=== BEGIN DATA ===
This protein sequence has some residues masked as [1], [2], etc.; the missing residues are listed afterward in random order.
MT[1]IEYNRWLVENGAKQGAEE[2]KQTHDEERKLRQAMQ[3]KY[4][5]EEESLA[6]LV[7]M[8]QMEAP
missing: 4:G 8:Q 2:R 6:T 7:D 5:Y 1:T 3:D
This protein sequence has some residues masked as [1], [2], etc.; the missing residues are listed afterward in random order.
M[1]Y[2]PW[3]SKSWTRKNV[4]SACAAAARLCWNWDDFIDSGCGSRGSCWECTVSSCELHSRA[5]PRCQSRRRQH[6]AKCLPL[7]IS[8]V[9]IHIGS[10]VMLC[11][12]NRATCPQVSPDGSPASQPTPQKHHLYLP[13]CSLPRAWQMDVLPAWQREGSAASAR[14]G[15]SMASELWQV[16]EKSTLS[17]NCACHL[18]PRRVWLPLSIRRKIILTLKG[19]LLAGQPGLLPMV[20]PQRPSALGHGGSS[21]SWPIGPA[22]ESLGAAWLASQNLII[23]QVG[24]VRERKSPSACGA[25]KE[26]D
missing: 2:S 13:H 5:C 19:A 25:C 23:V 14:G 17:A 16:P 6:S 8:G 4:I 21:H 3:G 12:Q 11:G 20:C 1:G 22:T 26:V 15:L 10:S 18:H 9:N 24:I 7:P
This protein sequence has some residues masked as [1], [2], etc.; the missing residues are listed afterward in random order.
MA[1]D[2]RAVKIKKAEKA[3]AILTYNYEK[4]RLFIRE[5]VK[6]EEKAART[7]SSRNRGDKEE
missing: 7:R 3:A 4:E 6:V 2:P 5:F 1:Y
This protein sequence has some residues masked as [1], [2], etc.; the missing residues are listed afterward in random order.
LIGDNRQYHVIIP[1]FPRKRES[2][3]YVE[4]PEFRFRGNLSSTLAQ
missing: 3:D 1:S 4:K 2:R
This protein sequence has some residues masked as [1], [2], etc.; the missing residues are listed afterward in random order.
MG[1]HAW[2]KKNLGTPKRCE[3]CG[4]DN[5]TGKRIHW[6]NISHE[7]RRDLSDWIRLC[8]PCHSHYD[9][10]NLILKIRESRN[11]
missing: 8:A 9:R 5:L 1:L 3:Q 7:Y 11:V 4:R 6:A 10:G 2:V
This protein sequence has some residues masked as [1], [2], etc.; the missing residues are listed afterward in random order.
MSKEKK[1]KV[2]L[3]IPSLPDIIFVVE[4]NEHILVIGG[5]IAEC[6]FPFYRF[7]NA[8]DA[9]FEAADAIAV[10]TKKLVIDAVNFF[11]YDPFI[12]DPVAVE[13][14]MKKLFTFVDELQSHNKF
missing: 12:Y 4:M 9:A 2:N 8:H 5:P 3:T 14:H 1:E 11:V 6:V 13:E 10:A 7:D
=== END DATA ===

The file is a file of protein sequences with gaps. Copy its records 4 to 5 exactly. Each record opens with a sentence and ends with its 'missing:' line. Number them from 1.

This protein sequence has some residues masked as [1], [2], etc.; the missing residues are listed afterward in random order.
LIGDNRQYHVIIP[1]FPRKRES[2][3]YVE[4]PEFRFRGNLSSTLAQ
missing: 3:D 1:S 4:K 2:R
This protein sequence has some residues masked as [1], [2], etc.; the missing residues are listed afterward in random order.
MG[1]HAW[2]KKNLGTPKRCE[3]CG[4]DN[5]TGKRIHW[6]NISHE[7]RRDLSDWIRLC[8]PCHSHYD[9][10]NLILKIRESRN[11]
missing: 8:A 9:R 5:L 1:L 3:Q 7:Y 11:V 4:R 6:A 10:G 2:V